"Edward I was the last great figure in the formative period of English law. His statutes, which settled questions of public order, assigned limits to the powers of the seigneurial courts and restrained the sprawling and luxurious growth of judge-made law, laid down principles that remained fundamental to the law of property until the mid-nineteenth century. By these great enactments necessary bounds were fixed to the freedom of the Common Law which, without conflicting with its basic principles or breaking with the past, imparted to it its final form.
"In the constitutional sphere the work of Edward I was not less durable. He had made Parliament- that is to say, certain magnates and representatives of the shires and boroughs- the associate of the Crown, in place of the old Court of Tenants-in-Chief.By the end of his reign this conception had been established. At first it lacked substance; only gradually did it take on flesh and blood. But between the beginning and the end of Edward's reign the decisive impulse was given. At the beginninganything or nothing might have come out of the experiments of his father's troubled time. By the end it was fairly settled in the customs and traditions of England that `sovereignty,' to use a term which Edward would hardly have understood, would hence forward reside not in the Crown only, nor in the Crown and Council of Barons, but in the Crown in Parliament...
"...the foundations of a strong national monarchy for a United Kingdom and of a Parliamentary Constitution had been laid...Long years of civil war, and despotism in reaction from anarchy, marred and delayed the development of itsinstitutions. But when the traveller gazes upon the plain marble tomb at Westminster on which is inscribed, `Here lies Edward, the Hammer of the Scots. Keep troth,' he stands before the resting-place of a master-builder of British life, character, and fame."
The Oxford Book of Royal Anecdotes, Elizabeth Longford, 1991, Oxford Univ Press
pxix: "Normans and PlantagenetsGenealogy: Edward I Longshanks, mar (1) Eleanor of Castile, reigned 1272-1307."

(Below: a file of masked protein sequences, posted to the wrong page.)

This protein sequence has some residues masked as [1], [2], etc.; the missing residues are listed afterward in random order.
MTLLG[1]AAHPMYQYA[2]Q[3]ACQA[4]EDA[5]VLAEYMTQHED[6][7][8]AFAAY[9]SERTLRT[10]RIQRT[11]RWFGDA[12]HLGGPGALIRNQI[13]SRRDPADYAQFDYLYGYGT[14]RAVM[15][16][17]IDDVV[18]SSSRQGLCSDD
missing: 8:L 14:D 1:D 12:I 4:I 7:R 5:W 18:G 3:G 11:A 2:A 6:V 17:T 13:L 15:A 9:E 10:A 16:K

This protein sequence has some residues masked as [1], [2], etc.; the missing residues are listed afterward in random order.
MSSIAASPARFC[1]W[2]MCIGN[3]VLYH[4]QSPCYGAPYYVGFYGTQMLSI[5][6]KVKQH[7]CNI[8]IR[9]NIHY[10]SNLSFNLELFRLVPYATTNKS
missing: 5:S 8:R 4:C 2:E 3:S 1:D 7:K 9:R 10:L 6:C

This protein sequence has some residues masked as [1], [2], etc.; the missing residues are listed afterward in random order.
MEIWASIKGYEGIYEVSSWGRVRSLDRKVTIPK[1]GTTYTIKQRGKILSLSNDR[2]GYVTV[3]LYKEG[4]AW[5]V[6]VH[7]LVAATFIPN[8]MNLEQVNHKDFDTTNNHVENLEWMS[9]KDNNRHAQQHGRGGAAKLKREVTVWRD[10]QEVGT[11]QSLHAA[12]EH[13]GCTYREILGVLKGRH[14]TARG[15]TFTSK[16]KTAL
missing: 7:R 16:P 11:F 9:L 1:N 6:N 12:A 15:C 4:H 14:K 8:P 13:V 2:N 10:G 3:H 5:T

The Political History of England 1216-1377, Vol III, T F Tout, 1905, AMS Press
p71: "...Edward was ten years of age, and he was thinking of providing him withan appanage, sufficient to support a separate household and so placed as to train the young prince in the duties of statecraft. Before November, 1249, he granted to Edward all Gascony, along with the profits of the government of Ireland, whichwere set aside to put Gascony in a good state of defence. Simon's strong had was now more than ever necessary to keep the boy's unruly subjects under control. The King therefore continued Simon as seneschal of Gascony, though henceforth the earl acted as Edward's minister..."
p73: "...in October he and Eleanor were married at the Cistercian monastery of Las Huelgas. His appanage included all Ireland, the earldom of Chester, the king's lands in Wales, the Channel Islands, the whole of Gascony, & whatsoever rights his father still had over the lands taken from him and King John by the Kings of France. Thus he became the ruler of all the outlying dependencies of the English crown, and the representative of all the claims on the Aquitanian inheritance of Eleanor and the Norman inheritance of William the Conqueror..."
p74: "...Edward remained in Gascony about a year after his father...his rule in Gascony has its importance as the first experiment in government by the boy of fifteen who was later to become so great a king. Returning to London in November, 1255, he still forwarded the interests of his Gascon subjects..."
p102: "...By the middle of July  the Lusignans had crossed over to France. With them disappeared the whole of the organized opposition to the new government. Edward, deprived of their support, swore to observe the Provisions..."
p107: "...[Montfort]'s influence began to modify the policy of Edward, the king's son, who, since the flight of his Poitevin kinsmen, was gradually arriving at broader views of national policy. Even before his father's journey to France, Edward took up a line of his own. In the October parliament of 1259, he listened to a petition presented to the council by the younger nobles who complained that, though the king had performed all his promises, the barons had not fulfilled any of theirs. Edward thereupon stirred up the oligarchy to issue an instalment of thepromised reforms in the document known as the Provisions of Westminster. During Henry's absence in France the situation became strained. The oligarchic party, headed by Gloucester, was breaking away from Montfort; and Edward was forming a liberal royalist party which was not far removed from Montfort's principles. Profiting from these discords, the Lusignans prepared to invade England...
"Early in 1260, Montfort went back to England and made common cause with Edward. Despite the king's order that no parliament should be held during his absence abroad, Montfort insisted that the Easter parliament should meet as usual in London..."
p112: "...The king and his son at once crossed the channel to Amiens, where the French king was to hear both sides...Louis did not waste time, & on January 23, 1264, issued his decision in a document called the `Mise of Amiens,' which pronounced the Provisions invalid largely on the ground of the papal sentence."